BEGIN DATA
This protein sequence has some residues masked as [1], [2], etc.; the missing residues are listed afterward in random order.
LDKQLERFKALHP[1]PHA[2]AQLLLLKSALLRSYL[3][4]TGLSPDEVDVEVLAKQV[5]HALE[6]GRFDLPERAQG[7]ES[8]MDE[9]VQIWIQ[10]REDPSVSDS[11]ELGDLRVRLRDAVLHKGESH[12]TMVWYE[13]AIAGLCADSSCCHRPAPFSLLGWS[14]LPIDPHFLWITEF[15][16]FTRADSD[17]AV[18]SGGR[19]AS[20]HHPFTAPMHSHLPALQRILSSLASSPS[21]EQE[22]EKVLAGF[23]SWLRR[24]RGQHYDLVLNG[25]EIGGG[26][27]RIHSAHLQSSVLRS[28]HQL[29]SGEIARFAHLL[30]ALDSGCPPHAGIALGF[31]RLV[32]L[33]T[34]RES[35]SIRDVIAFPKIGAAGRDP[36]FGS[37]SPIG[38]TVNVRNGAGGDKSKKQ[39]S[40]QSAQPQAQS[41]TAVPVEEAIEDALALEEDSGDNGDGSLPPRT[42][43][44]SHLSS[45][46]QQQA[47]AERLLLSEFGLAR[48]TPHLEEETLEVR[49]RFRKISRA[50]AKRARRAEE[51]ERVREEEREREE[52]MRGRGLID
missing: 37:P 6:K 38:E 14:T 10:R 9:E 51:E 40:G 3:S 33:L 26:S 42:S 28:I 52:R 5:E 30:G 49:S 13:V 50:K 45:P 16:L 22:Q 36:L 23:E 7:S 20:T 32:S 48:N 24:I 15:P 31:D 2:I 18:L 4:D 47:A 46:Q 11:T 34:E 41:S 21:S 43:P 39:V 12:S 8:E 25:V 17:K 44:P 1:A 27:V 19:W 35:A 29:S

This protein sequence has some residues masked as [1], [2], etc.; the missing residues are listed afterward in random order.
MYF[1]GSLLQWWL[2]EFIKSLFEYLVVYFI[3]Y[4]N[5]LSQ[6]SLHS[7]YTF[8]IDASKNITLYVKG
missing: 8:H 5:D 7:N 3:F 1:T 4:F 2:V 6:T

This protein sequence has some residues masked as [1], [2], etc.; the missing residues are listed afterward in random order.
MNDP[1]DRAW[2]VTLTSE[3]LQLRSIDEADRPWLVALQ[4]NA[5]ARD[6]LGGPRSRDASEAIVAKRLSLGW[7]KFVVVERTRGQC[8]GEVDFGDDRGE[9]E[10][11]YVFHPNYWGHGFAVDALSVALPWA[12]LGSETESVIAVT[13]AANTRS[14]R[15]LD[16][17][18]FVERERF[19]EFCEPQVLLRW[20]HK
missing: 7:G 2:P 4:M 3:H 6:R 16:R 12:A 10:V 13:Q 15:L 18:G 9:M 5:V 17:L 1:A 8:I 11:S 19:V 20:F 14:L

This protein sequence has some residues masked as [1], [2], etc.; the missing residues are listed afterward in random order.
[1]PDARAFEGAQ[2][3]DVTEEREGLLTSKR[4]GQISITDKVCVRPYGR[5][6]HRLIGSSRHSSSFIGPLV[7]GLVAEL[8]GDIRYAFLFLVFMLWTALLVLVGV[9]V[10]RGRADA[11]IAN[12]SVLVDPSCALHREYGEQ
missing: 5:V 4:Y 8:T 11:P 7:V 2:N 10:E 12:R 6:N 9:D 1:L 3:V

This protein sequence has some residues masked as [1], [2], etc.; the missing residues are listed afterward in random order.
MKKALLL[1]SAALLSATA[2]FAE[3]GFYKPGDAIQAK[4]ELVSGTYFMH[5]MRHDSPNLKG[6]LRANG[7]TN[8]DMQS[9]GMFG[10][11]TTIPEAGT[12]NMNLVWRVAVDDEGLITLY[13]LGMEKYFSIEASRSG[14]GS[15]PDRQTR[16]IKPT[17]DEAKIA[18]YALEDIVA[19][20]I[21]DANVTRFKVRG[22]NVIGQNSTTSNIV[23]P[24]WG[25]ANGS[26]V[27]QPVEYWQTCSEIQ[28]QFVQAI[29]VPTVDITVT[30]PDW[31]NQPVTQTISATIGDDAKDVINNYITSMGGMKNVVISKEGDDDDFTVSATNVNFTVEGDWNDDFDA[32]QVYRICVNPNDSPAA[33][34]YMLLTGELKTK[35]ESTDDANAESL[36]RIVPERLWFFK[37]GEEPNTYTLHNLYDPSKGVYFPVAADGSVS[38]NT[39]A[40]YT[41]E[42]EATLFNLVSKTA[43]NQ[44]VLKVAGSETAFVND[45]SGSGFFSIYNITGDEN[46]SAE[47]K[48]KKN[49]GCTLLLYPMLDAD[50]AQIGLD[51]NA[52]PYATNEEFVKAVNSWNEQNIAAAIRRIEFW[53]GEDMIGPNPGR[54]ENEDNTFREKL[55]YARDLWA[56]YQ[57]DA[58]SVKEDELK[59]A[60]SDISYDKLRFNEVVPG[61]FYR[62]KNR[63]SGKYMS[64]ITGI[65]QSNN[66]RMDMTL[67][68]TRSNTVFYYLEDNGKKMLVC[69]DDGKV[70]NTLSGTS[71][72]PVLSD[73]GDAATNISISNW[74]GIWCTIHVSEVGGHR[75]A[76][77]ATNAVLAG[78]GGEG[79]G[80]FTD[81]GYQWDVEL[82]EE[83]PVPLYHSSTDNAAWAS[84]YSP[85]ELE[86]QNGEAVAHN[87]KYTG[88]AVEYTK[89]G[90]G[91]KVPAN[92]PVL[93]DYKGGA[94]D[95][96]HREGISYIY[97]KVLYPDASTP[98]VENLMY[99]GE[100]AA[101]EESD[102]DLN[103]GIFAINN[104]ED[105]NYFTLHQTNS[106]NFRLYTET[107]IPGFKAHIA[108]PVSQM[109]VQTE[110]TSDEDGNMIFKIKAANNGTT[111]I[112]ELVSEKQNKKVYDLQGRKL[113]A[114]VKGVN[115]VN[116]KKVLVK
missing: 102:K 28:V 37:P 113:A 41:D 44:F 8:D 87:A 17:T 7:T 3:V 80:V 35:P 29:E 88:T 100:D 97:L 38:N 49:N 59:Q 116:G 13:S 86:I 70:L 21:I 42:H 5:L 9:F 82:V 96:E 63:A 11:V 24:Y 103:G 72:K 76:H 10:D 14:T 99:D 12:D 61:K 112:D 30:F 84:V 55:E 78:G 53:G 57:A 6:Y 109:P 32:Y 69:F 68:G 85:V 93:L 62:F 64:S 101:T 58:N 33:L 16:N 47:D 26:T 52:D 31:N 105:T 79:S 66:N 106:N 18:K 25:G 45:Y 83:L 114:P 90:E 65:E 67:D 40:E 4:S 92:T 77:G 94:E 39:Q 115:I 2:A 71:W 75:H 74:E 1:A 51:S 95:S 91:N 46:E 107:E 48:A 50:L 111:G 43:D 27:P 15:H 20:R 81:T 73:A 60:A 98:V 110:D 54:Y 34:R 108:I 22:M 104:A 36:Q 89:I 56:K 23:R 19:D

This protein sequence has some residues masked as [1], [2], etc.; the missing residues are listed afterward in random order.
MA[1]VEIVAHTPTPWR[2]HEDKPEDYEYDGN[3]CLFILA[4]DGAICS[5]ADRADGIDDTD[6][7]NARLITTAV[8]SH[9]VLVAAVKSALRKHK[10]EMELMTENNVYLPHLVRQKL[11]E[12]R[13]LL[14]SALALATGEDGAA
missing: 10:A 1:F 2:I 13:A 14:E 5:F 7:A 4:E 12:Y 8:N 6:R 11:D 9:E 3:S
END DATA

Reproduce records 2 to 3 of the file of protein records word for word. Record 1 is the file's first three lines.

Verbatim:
This protein sequence has some residues masked as [1], [2], etc.; the missing residues are listed afterward in random order.
MYF[1]GSLLQWWL[2]EFIKSLFEYLVVYFI[3]Y[4]N[5]LSQ[6]SLHS[7]YTF[8]IDASKNITLYVKG
missing: 8:H 5:D 7:N 3:F 1:T 4:F 2:V 6:T

This protein sequence has some residues masked as [1], [2], etc.; the missing residues are listed afterward in random order.
MNDP[1]DRAW[2]VTLTSE[3]LQLRSIDEADRPWLVALQ[4]NA[5]ARD[6]LGGPRSRDASEAIVAKRLSLGW[7]KFVVVERTRGQC[8]GEVDFGDDRGE[9]E[10][11]YVFHPNYWGHGFAVDALSVALPWA[12]LGSETESVIAVT[13]AANTRS[14]R[15]LD[16][17][18]FVERERF[19]EFCEPQVLLRW[20]HK
missing: 7:G 2:P 4:M 3:H 6:R 16:R 12:A 10:V 13:Q 15:L 18:G 9:M 5:V 17:L 1:A 8:I 11:S 19:V 20:F 14:L